Amazon Web Services launched a new non-relational -- or "NoSQL" -- cloud-based database service this week that greatly increases capacity and performance compared to its existing SimpleDB offering. It probably won’t attract the customers Amazon is after, though.
The offering, dubbed DynamoDB, may not entice many users of Microsoft's SQL Azure cloud relational database service because the two don't directly compete, according to at least one cloud industry expert.
"I don't think that DynamoDB will change the competitive landscape much (vis-à-vis Microsoft's SQL Azure)," Roger Jennings, a developer and curator of the OakLeaf Systems blog, said. For one thing, Amazon already has a competitor to SQL Azure in its AWS Relational Database Service (RDS), he added.
Still, DynamoDB, which is available immediately, likely will be a welcome improvement over Amazon's non-relational SimpleDB. But there, too, DynamoDB may not attract many enterprises, said a long-time Amazon Web Services (AWS) user.
Shlomo SwindlerCEO, Orchestratus Inc.
"The type of AWS customer who will care about the DynamoDB offering is not your typical enterprise developer, who uses traditional, big-name technologies in the application stack," Shlomo Swidler, CEO of Orchestratus, Inc., a cloud computing consultancy, said. "Interest will come from the startups and agile development teams [that] are building Web applications, not afraid of non-relational data stores, and require high-speed, frequent read and write access to a majority of their data."
DynamoDB lets users build databases that are multiple terabytes in size and store data in all solid-state drive (SSD) flash memory for speedier transactions. The data can be synched across multiple AWS "Availability Zones" in an AWS Region.
In contrast, SimpleDB only allows databases to be a maximum of 10 GB; anything larger or distributed requires customer’s developers to do a significant amount of manual coding.
"We believe we've finally cracked the code of what developers want," Werner Vogels, Amazon's CTO, said in a conference call. "(With DynamoDB) the database is no longer the scaling factor," Vogels added.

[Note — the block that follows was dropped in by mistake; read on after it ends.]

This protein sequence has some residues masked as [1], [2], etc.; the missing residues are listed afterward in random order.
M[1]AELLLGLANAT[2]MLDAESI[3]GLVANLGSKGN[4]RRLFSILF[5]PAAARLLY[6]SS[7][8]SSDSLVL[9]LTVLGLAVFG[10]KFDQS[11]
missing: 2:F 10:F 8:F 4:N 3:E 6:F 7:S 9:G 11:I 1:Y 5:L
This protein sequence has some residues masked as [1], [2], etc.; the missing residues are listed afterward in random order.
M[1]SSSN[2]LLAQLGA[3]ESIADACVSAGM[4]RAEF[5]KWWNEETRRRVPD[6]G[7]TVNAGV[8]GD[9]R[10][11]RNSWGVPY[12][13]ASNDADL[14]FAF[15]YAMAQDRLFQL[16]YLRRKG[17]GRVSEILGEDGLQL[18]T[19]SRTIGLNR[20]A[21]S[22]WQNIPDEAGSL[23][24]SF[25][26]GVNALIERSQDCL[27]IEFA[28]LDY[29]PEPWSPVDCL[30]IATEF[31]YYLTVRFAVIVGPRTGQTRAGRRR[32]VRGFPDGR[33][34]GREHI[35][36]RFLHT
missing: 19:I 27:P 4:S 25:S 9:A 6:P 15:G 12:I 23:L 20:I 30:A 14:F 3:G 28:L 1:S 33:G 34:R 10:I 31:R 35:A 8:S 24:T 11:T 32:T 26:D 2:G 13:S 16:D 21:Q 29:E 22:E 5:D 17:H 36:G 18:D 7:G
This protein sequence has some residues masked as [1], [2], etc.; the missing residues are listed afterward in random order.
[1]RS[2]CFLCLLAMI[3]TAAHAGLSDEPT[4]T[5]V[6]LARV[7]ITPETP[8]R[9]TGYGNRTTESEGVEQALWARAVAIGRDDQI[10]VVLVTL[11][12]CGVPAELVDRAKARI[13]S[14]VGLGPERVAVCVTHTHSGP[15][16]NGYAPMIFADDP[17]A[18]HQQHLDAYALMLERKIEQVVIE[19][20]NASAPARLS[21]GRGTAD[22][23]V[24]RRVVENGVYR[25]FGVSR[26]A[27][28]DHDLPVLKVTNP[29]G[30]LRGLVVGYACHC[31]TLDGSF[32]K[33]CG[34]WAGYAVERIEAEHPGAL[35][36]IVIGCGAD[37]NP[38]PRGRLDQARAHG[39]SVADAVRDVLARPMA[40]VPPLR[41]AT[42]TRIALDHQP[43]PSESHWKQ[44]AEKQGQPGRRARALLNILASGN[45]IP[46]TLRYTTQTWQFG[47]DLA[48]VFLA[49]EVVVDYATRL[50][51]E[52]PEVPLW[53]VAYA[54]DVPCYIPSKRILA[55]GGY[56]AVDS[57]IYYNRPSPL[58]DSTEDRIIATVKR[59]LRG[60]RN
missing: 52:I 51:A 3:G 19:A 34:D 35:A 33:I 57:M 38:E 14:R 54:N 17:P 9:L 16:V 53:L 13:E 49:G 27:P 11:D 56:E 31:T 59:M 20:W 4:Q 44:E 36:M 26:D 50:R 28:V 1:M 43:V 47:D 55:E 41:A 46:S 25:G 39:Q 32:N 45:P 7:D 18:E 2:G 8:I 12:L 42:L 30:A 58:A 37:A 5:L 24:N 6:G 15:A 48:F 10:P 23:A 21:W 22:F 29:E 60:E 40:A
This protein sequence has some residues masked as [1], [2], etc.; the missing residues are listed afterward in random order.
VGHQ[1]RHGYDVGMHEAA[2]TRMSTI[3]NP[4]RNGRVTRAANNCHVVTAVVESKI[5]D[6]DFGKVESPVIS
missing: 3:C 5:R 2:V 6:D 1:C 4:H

In addition, management, which can be a nightmare in SimpleDB, is taken care of all-but-automatically with DynamoDB from a single console.
"DynamoDB is a needed replacement for SimpleDB, which is better described as SimpleMindedDB," Jennings said.
Nonetheless, the service may turn out to be popular with users required to handle big data.
Not surprisingly, some current AWS customers agree.
Werner VogelsCTO, Amazon
"It's a neat service from the folks who authored the original paper [that] defined what a modern NoSQL database is," Colin Dean, a UK-based webmaster, wrote in an email. "Of particular interest to the big data folks is DynamoDB's integration with Amazon EMR [Elastic MapReduce] -- they'll be able to run Hadoop jobs on their vast data sets, increasing the value of storing data in the system," Dean added.
One area that may remain a stumbling block for DynamoDB, however, is the service's pricing model.
While storage is only $1 per GB per month, Amazon also levies a range of charges for data output transfers, all of which can be confusing.
"[In terms of] pricing [there is] a lot of detail to dive into for existing workloads to decide what it will really cost you if you switch," Nigel Fortlage, vice president of IT for customs broker GHY International, said.
In the meantime, Amazon is offering DynamoDB free, which provides 100 MB of storage, and five writes and 10 reads per second (up to 40 million requests per month) at no charge, according to the company.
Amazon also recently announced that customers can run Microsoft Windows Server applications in its AWS Free Usage Tier -- providing them with 750 hours of Amazon Elastic Compute Cloud (EC2) Micro Instance use per month, without charge for a year.
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